I thought about this for a moment. What an interesting statement. In the way that she meant it, I couldn’t disagree. However, the degree of human-like qualities that these characters posessed was still nothing short of amazing to me. I thought about the last ten years that I had been playing games. After so many years of graphics improving asymptotically to some level of unreal-realism, and after it became clear that physics couldn’t be improved anymore or that the weapons were as realistic as they were going to get, finally the realization was made that the only part of games that was still light-years away from where it could be, or that had the most potential for gameplay improvements, was the AI. AI had improved drastically over the last decade. Enemies were no longer limited to deciding between a few pre-programmed routines. Characters could now be given unique personalities, and they would act accordingly. The story of the game could also take on a life of its own, generating new quests, new mysteries, and allowing the player to truly take ownership of the story by interacting with the characters in any way they saw fit. Instead of wandering through a series of levels or quests that were predefined by the game developers, the game would take a life of its own, providing challenges in accordance with the player’s actions, requiring logical thought to navigate. No longer were the NPCs limited to holding their ground or attempting to outflank you, they would now love you, lie to you, help you, betray you, or whatever else that needed to happen to keep the story that the player was acting out exciting and entertaining. I realized that I was now able to *live* movies and wondered when the last time I had watched one was.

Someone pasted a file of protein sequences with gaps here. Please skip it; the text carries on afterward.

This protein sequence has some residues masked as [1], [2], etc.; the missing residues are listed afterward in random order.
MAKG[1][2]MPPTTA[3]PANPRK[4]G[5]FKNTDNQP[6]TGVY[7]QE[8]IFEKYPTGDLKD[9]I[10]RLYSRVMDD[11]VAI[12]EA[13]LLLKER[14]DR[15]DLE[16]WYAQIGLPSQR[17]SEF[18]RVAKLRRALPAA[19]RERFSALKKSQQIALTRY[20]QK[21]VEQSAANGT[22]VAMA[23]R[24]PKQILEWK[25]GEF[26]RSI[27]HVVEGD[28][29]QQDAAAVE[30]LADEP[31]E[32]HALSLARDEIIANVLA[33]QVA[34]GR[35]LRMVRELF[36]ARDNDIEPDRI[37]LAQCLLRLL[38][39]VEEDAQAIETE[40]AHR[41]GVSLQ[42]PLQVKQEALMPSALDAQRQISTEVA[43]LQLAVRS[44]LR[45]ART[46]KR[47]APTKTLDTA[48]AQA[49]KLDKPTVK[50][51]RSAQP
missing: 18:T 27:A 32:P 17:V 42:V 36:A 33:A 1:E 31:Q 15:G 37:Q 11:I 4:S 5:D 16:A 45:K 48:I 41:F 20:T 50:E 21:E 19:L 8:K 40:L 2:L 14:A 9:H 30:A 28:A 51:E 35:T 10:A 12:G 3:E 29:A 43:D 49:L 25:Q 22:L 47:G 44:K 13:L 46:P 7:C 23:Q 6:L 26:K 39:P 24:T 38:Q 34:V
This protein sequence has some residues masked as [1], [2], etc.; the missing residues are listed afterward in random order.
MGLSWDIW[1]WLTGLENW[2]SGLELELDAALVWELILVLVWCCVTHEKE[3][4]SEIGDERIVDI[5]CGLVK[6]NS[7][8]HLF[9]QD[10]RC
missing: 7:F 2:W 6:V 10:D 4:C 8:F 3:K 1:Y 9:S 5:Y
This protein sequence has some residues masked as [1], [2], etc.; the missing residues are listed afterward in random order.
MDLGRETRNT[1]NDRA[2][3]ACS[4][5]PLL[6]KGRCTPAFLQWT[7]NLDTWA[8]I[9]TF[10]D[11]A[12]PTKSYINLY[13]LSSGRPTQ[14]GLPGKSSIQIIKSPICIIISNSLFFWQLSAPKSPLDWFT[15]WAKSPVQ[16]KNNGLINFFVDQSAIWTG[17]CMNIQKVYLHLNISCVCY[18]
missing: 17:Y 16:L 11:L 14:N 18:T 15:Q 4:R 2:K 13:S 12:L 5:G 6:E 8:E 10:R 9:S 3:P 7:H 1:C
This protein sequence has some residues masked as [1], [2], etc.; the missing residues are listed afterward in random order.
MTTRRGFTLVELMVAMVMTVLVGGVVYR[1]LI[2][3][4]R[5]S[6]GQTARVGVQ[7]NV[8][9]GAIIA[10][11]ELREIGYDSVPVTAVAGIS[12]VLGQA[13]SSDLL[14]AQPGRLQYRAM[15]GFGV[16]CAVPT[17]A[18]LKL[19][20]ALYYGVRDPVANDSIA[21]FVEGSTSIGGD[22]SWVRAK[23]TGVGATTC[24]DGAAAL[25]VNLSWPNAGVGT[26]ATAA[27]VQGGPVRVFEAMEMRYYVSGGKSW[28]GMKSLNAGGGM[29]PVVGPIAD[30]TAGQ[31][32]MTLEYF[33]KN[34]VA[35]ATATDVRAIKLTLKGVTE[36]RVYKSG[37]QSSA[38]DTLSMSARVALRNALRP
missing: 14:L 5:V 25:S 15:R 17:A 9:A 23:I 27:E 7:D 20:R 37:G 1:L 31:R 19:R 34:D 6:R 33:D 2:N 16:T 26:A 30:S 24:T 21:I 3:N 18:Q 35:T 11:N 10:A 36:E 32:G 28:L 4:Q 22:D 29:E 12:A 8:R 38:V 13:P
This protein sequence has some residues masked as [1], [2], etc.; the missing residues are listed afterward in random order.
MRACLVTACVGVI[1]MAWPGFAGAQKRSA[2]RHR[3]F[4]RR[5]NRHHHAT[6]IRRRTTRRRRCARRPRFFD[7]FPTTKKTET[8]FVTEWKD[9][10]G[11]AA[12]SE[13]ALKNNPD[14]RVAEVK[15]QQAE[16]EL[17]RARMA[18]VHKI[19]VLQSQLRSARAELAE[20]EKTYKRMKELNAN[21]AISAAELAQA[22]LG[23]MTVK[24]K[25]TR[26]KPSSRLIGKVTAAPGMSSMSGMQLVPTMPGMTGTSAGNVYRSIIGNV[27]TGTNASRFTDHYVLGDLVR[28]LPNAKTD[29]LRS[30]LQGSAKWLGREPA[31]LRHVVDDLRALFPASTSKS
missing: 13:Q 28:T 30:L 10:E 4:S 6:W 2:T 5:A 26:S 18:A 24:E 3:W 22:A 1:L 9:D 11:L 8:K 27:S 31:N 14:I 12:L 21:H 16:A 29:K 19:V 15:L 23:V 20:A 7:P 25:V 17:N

My cab let me out in front of the city morgue. I was downtown and the street was full of people walking and driving to work. Looking up at the city morgue’s sign, I knew that this was going to be tricky. Once in the front door I quickly looked around, gesturing with my fist in every direction. An unattended mop and bucket sat in one corner of the waiting room. The man at the desk was talking with a man in a white lab coat — distracted for the moment. I picked up the mop and broom and put on my best non-chalant face as I pointed with my finger, walking past them into the hallway beyond. After I rounded a corner, I set the mop and bucket quietly on the floor and then pointed down the hallway, moving my pointing hand further away from my body making my character move much faster. Around another corner stood a coat rack with several white lab coats hanging on it. I heard footsteps approaching. Quickly, I reached out with my hand and then closed my fist. My avatar did the same, taking one of the coats off the rack. Pulling it back towards my body, I gestured as if sliding the coat up my arms. I was now “wearing” the lab coat. I turned to face a bullitin board on the wall next to the coat rack as two men walked behind me.